SUDC FACTS & STATISTICS
Facts About SUDC
- Sudden Unexplained Death in Childhood (SUDC) is the sudden and unexpected death of a child, between 1 and 18 years of age, which remains unexplained after a thorough case investigation is conducted. This must include; examination of the death scene, performance of a complete post-mortem, and a review of the child and family’s medical history (Medically defined by Krous et al in 2005).
- SUDC is a category of death that eludes our scientific understanding today.
- We do not currently know of any way to reduce the risk of Sudden Unexplained Death in Childhood.
- At this time, no-one can predict or prevent these deaths; neither parents nor medical professionals.
Statistics in the UK
Variation in investigation and certification mean we do not know exactly how often SUDC occurs. The lack of a single, specific code for the sudden and unexplained death of a child, and limited awareness, means a range of terms are used in these cases. For more information on terminology please visit our webpage on the child death process.
Currently the best way to estimate the incidence of SUDC, is to examine a range of data for ‘ill-defined and unknown causes of mortality’- World Health Organisation ICD-10 codes R95-99.
ONS data indicates:
- Approximately 40 children in the UK are affected by SUDC each year.
- Sudden Unexplained Death In Childhood is the the 5th leading category of death for children aged 1-4 years.
- There are more young unexplained childhood deaths (at 1-9 years of age) than deaths due to traffic accidents, fires or drowning.
This chart displays the number of unexplained child deaths over recent years in England and Wales reported by the Office of National Statistics (ONS). The data is visually separated out by year and columns divided by age. Due to inconsistencies in certification, it is not advisable to draw conclusions about a change in the incidence of SUDC over time. However, it shows the numbers are variable with a range of 27-55 cases reported in a single year; comparable to 1-2 children dying every fortnight. The median number of deaths in one year over this time period is 42.
Sudden Unexplained Death in Childhood can affect children of any age from 1-18. However, it appears to be most prevalent in toddlers and children in their late teens. This distribution of deaths is consistent with international data.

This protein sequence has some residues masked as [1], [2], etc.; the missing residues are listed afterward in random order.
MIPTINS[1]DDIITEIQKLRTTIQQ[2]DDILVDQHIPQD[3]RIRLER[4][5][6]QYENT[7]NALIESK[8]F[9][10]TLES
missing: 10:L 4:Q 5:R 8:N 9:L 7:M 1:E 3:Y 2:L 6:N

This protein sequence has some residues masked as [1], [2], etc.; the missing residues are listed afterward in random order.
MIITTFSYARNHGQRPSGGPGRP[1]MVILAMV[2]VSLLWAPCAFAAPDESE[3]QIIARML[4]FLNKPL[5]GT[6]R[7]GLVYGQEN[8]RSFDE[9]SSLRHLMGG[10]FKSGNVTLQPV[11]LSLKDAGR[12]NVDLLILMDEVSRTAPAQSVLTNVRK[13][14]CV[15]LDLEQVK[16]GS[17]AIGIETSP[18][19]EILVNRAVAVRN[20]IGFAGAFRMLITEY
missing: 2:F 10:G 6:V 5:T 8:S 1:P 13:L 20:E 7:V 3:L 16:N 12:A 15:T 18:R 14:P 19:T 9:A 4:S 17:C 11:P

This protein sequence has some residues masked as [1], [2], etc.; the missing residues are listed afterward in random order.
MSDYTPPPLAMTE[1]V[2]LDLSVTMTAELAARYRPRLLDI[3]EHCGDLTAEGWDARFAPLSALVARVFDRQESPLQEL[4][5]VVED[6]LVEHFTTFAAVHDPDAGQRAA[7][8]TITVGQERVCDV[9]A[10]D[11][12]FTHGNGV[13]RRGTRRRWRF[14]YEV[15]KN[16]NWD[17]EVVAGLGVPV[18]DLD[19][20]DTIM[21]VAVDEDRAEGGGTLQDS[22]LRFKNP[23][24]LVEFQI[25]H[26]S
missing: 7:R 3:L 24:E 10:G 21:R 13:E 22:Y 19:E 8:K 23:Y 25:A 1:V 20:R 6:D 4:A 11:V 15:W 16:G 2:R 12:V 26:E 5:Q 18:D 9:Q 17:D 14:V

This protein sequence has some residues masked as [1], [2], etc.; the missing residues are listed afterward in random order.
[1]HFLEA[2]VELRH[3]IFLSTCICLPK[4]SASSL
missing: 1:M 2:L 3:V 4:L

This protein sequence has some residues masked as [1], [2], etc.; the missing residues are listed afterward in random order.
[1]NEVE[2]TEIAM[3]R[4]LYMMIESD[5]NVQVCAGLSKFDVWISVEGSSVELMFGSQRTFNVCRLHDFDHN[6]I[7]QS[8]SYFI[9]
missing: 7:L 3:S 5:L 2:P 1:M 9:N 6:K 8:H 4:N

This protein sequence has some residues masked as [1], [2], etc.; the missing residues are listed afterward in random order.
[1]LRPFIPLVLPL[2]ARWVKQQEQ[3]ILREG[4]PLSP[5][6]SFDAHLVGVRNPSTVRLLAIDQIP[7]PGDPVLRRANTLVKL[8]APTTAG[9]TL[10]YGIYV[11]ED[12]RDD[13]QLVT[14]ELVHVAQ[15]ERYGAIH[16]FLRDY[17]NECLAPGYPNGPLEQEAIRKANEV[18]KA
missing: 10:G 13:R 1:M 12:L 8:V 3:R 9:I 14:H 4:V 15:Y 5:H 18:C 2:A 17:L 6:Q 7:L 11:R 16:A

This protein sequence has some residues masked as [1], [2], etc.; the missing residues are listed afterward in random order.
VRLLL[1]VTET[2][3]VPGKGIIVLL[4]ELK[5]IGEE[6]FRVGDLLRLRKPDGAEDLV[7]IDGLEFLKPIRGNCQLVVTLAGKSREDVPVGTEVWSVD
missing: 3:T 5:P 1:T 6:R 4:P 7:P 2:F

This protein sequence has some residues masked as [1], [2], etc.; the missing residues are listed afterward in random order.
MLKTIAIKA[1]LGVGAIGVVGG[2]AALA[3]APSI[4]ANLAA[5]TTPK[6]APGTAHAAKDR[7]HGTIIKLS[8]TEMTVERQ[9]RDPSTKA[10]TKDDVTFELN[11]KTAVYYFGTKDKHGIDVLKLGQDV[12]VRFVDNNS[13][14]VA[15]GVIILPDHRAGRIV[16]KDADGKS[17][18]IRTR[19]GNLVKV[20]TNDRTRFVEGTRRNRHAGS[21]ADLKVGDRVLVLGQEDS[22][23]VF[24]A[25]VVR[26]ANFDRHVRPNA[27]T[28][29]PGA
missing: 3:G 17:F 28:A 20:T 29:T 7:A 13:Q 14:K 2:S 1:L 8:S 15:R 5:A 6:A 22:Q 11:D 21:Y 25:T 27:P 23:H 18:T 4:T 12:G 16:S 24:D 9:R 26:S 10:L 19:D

Most recent ONS data: 2020
35 child deaths were reported as ICD-10 codes R96-R99 in England and Wales in 2020:
- 19 one-four year olds
- 2 five-nine year olds
- 4 ten-fourteen year olds
- 10 fifteen-nineteen year olds
Additional data sources report:
- 3 children were affected in Scotland (National Records of Scotland)
- 1 child was affected in Northern Ireland (Northern Ireland Statistics and Research agency)
- In England and Wales in 2020 there were 325 deaths of children aged 1-4 years and 5.4% of these were sudden and unexplained.
- SUDC is rare, with a crude death rate of 0.7 per 100,000 for the age range most commonly affected (children aged 1-4 years).
Profile of a child affected by SUDC
Published epidemiological data suggests the following profile for a child affected by SUDC:
- Most often between 1 and 2 years of age
- Most often the child is male
- Died an unwitnessed death during apparent sleep
- In nearly all cases children are found prone (sleeping on their front)
- Approximately half have an illness or terminal fever which cannot explain the death
- The child’s development is usually within normal limits and vaccinations are up to date
- There is also published evidence to suggest an association between febrile seizures and SUDC with a higher proportion of families reporting a history of febrile seizures than is known to occur in the general population (For example, 28.8% vs 2-5% reported in Crandall et al, 2019)
Crandall et alLG, Lee JH, Stainman R, Friedman D, Devinsky O. Potential Role of Febrile Seizures and Other Risk Factors Associated With Sudden Deaths in Children. JAMA Netw Open. 2019
Hefti MM, Kinney HC, Cryan JB, Haas EA, Chadwick AE, Crandall LA, Trachtenberg FL, Armstrong DD, Grafe M, Krous HF. Sudden unexpected death in early childhood: general observations in a series of 151 cases: Part 1 of the investigations of the San Diego SUDC Research Project. Forensic Sci Med Pathol. 2016
Hesdorffer DC, Crandall LA, Friedman D, Devinsky O. Sudden unexplained death in childhood: A comparison of cases with and without a febrile seizure history. Epilepsia. 2015
McGarvey CM, O’Regan M, Cryan J, Treacy A, Hamilton K, Devaney D, Matthews T. Sudden unexplained death in childhood (1-4 years) in Ireland: an epidemiological profile and comparison with SIDS. Arch Dis Child. 2012
Hope for the future
The advocacy work of SUDC UK, current global research projects and the new National Child Mortality Database in England will hopefully provide more accurate information on this category of death. We hope this will help encorrage appropriate urgency for investigating, understanding and preventing SUDC.
Sudden Unexplained Death in Childhood is not restricted to the UK and more information from the WHO and CDC database is available from the SUDC Foundation website. In 2019, similar analysis estimates 342 children were affected by SUDC in the U.S.